# Figuring out an angle in an isosceles triangle

A problem from BdMO 2013:

Let $ABC$ be an isoscles triangle with $AB=AC$.The bisector of $\angle B$ meets $AC$ at $D$.Given that $BC=BD+AD$,we need to figure out $\angle A$.

If we consider $\angle B=\angle C=\angle 2x$,then after bisecting angle B,we get a triangle with angles equal to $x$,$2x$,and $180-3x$.But that does not get us any further except that $\angle ADB=3x$.I also tried extending BD to $A'$ such that $A'D=AD$ but that does not help at all.Finally,I tried to utilize the Angle Bisector Theorem but that yielded nothing good as well.A prod in the correct direction would be appreciated.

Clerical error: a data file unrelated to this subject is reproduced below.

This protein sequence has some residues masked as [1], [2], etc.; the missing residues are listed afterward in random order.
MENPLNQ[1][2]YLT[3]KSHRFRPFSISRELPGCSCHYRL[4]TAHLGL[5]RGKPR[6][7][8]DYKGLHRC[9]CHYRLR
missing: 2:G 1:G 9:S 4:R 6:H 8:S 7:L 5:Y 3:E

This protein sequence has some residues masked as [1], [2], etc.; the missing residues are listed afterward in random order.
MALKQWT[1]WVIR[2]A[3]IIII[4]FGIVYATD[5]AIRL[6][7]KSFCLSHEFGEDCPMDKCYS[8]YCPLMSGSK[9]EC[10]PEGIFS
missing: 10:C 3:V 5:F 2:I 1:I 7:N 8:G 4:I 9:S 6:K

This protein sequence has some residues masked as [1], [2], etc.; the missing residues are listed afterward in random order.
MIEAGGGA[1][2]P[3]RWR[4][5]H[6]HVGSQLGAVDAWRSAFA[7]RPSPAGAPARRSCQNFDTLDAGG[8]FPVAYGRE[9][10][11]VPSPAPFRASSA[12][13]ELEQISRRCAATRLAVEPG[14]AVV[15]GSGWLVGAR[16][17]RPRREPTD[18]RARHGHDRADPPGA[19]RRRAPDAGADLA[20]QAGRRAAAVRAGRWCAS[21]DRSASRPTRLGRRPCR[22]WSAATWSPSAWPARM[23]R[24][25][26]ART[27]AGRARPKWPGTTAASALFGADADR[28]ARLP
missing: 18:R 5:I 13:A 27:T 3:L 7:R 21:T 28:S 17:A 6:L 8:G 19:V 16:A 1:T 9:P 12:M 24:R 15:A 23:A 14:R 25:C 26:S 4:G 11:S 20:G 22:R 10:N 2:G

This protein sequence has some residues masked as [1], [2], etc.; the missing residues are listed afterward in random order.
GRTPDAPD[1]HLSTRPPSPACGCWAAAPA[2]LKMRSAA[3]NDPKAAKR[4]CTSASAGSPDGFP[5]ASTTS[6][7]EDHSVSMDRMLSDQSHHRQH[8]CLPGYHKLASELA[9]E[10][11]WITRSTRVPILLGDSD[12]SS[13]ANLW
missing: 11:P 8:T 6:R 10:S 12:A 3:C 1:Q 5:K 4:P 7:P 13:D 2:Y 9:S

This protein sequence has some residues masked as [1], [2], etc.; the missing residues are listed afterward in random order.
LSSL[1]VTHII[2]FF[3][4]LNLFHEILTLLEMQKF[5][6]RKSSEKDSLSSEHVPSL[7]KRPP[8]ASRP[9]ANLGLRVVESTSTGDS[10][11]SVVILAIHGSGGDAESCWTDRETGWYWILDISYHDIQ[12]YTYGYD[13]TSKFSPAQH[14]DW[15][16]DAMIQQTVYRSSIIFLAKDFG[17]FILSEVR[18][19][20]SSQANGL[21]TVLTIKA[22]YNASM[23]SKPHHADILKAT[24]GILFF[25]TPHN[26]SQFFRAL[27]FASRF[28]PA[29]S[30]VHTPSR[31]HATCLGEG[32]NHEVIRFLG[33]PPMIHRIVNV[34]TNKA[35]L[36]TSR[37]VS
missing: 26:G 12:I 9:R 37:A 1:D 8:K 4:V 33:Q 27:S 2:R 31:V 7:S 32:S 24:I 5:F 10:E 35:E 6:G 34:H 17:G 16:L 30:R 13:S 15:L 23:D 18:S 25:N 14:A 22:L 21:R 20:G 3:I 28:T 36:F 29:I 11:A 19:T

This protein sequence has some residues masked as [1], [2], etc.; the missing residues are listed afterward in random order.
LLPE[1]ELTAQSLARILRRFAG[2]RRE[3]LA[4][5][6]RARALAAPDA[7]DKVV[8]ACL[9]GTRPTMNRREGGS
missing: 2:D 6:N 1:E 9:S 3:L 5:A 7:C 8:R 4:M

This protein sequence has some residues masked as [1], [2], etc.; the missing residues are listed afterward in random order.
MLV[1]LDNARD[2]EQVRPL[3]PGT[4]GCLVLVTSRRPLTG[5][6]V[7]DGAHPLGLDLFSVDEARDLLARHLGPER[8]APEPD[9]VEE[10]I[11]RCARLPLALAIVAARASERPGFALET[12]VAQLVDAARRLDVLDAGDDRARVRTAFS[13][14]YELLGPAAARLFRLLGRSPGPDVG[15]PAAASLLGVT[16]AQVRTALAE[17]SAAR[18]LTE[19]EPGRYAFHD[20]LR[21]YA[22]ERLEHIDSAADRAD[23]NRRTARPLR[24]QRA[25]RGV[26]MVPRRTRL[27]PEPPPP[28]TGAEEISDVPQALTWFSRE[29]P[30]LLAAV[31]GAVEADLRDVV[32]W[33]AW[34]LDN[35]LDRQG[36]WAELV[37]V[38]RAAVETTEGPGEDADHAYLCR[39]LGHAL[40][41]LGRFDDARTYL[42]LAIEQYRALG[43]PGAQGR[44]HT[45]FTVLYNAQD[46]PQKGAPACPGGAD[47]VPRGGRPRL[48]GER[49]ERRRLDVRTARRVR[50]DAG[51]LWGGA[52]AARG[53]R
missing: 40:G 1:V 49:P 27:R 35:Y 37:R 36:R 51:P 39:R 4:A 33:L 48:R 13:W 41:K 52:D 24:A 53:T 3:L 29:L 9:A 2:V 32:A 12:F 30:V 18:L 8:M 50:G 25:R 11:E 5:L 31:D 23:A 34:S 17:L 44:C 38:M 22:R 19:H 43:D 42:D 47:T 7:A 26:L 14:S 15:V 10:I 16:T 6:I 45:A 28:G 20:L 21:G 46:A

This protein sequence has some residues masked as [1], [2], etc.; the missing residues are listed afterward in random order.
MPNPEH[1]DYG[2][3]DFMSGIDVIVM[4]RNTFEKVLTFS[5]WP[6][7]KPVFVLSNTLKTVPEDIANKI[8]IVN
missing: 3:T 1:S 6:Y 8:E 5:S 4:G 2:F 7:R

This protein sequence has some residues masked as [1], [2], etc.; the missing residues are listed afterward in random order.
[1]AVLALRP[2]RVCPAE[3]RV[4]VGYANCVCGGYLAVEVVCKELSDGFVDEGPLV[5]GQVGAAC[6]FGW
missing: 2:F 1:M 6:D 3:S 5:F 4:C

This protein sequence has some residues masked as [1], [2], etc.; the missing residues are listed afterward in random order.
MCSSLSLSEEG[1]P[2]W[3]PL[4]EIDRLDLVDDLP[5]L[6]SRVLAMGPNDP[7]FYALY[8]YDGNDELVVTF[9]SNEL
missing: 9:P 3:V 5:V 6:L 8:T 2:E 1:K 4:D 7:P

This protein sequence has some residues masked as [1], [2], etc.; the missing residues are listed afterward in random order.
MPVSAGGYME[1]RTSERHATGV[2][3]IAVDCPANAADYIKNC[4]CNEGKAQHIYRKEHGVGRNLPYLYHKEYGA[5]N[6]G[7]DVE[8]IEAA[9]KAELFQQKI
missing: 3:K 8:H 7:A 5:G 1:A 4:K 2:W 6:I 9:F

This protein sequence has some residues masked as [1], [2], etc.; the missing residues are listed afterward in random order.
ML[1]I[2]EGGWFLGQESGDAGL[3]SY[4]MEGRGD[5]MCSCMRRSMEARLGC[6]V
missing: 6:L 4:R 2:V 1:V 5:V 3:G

NOTE: I am looking for a hint,not the whole solution.

• Here $A=C$ and not $B=C$ Dec 5, 2013 at 13:26
• And moreover $BC=BD+AD$ is impossible since $AD=DC$ and triangle $BDC$ would be degenerate! Dec 5, 2013 at 13:27

We take $E$ on $BC$ such that $BE=BD$; so $EC=BC-BE=BC-BD=AD$.
• Now we have a theorem that $\frac{AB}{BC}=\frac{AD}{DC}$; so in $\bigtriangleup CED$ and $\bigtriangleup CAB$ we have a common angle $\frac{CE}{CD}=\frac{AD}{CD}=\frac{AB}{CB}=\frac{CA}{CB}$.
• So we get $\Delta CED~\Delta CAB$ so we have $\angle CDE=\angle DCE=\angle ABC=2x$ [let]
• Hence $\angle BDE=\angle BED=4x$, so $9x=180$, or $x=20$.
• Thus $\angle A=180-4x=100$ • +1.The theorem $AB/BC=AD/DC$ is called angle bisector theoren,just for reference.Btw,I am perplexed at your idea of a hint. Dec 5, 2013 at 18:18